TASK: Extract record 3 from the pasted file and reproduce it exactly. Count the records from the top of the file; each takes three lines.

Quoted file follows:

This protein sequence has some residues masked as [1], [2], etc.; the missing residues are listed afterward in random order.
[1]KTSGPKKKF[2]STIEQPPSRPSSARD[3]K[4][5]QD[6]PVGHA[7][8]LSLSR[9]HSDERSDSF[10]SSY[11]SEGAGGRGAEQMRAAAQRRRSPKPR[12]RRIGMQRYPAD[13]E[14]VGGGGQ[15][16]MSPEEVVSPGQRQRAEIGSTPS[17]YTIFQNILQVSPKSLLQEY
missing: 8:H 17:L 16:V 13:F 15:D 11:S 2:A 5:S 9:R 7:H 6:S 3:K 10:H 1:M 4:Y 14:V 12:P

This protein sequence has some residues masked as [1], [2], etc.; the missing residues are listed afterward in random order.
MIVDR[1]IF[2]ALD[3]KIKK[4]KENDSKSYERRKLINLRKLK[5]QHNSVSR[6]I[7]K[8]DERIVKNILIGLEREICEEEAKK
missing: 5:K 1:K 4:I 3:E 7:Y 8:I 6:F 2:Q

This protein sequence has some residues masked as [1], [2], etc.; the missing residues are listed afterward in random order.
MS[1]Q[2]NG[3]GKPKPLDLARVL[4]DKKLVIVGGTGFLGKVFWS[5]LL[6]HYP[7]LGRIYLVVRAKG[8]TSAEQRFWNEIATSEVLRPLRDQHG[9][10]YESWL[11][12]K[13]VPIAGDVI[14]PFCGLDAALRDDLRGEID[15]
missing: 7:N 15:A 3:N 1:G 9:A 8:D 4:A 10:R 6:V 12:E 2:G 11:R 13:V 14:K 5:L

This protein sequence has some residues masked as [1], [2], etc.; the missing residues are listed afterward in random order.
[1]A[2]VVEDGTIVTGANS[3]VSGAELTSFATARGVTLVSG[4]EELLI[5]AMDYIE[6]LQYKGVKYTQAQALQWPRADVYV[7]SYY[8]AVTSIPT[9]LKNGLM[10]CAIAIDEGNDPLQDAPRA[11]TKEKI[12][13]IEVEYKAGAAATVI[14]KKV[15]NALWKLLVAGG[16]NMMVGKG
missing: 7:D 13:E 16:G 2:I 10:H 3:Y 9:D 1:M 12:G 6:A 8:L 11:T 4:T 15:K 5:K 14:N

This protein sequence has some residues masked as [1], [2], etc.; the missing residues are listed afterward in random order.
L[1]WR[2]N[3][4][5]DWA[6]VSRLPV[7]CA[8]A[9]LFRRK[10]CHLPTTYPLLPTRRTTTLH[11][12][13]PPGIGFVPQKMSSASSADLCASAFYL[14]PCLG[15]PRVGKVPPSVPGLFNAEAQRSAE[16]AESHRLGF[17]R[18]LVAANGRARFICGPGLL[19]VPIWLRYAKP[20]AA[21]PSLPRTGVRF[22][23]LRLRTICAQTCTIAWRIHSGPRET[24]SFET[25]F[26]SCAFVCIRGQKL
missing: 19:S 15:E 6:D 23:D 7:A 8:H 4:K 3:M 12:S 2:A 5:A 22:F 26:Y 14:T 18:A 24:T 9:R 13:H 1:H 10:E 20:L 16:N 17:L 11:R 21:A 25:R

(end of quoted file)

This protein sequence has some residues masked as [1], [2], etc.; the missing residues are listed afterward in random order.
MS[1]Q[2]NG[3]GKPKPLDLARVL[4]DKKLVIVGGTGFLGKVFWS[5]LL[6]HYP[7]LGRIYLVVRAKG[8]TSAEQRFWNEIATSEVLRPLRDQHG[9][10]YESWL[11][12]K[13]VPIAGDVI[14]PFCGLDAALRDDLRGEID[15]
missing: 7:N 15:A 3:N 1:G 9:A 8:D 4:A 10:R 6:V 12:E 2:G 11:R 13:V 14:K 5:L